Build Your Dreams was the slogan that changed everything for Marc Roth, a former homeless man who now runs his own hardware company called SF Laser.
Now Roth wants to pay it forward with The Learning Shelter, a program that by gives homeless people the opportunity to learn hardware skills that are useful for stability and independence.
Roth, who is originally from Las Vegas, was living in various homeless shelters and out of his car in San Francisco in 2011. He saw a flier for TechShop in the trashcan, and the tagline “Build Your Dreams” caught his eye. Using the last amount of money he had, Roth spent $50 on a TechShop membership to build his dreams.
TechShop, where our San Francisco office is located, is a membership-based maker space that provides tools, classes, and equipment for do-it-yourself projects. Roth learned how to 3D print, CNC machine, and laser cut, and after being a member for a year, he was able start up SF Laser.
The Learning Shelter is Roth’s campaign to recruit homeless people, getting them off the streets and into a maker space where they will participate in an intense schedule of classes and skill application. The space will also include 90 days worth of free accommodations and adequate shower and restroom facilities.
A board of nine people are helping Roth run The Learning Shelter by recruiting product designers and makers who can help the students with their free TechShop membership and 20 free classes.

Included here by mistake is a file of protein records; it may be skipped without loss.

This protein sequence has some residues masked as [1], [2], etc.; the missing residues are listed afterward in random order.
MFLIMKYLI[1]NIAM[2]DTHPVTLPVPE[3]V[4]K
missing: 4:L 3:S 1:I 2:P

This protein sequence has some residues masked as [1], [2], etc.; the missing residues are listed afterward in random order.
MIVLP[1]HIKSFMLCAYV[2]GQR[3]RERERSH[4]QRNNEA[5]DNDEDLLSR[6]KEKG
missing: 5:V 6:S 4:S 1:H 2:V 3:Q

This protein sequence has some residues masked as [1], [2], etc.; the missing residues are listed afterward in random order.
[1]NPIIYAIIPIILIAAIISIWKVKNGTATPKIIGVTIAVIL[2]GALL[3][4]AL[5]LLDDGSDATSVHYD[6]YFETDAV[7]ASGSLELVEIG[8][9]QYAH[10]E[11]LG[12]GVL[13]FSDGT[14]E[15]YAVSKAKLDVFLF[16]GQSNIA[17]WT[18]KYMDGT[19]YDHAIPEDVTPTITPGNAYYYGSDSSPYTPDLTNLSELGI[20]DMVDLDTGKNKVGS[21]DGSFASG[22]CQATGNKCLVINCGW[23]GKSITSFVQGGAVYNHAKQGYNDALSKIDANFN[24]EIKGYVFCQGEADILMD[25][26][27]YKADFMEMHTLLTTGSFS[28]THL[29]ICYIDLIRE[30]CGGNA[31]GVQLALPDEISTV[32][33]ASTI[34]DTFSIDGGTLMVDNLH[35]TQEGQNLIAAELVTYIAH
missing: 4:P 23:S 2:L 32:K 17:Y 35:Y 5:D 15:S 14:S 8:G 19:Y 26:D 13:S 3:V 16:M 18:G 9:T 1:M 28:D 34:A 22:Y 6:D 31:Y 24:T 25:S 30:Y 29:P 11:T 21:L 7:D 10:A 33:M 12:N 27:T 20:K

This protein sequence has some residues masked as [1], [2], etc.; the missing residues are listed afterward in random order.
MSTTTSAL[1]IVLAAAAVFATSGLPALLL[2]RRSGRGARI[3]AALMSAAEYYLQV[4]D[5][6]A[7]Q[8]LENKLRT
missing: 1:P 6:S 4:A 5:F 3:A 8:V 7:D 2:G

The campaign, which is currently accepting donations and help on IndieGoGo, is backed by TechShop founder Mark Hatch, who believes that all people can garner the skills to become a maker. This belief is the reason why TechShop offers free membership to veterans, many of whom are homeless.
Roth is talking with several shelters, asking them to nominate people who are 18 or older and exhibit an interest in technology and hardware. By the end of the 90-day program, Roth hopes to network and connect students with jobs, as well as hire within his own company.
With 13 days left, only 8% of Roth’s desired funds have been reached. However, it’s definitely not too late to donate to a cause that seeks to fix San Francisco’s homelessness problem and strengthen the maker community.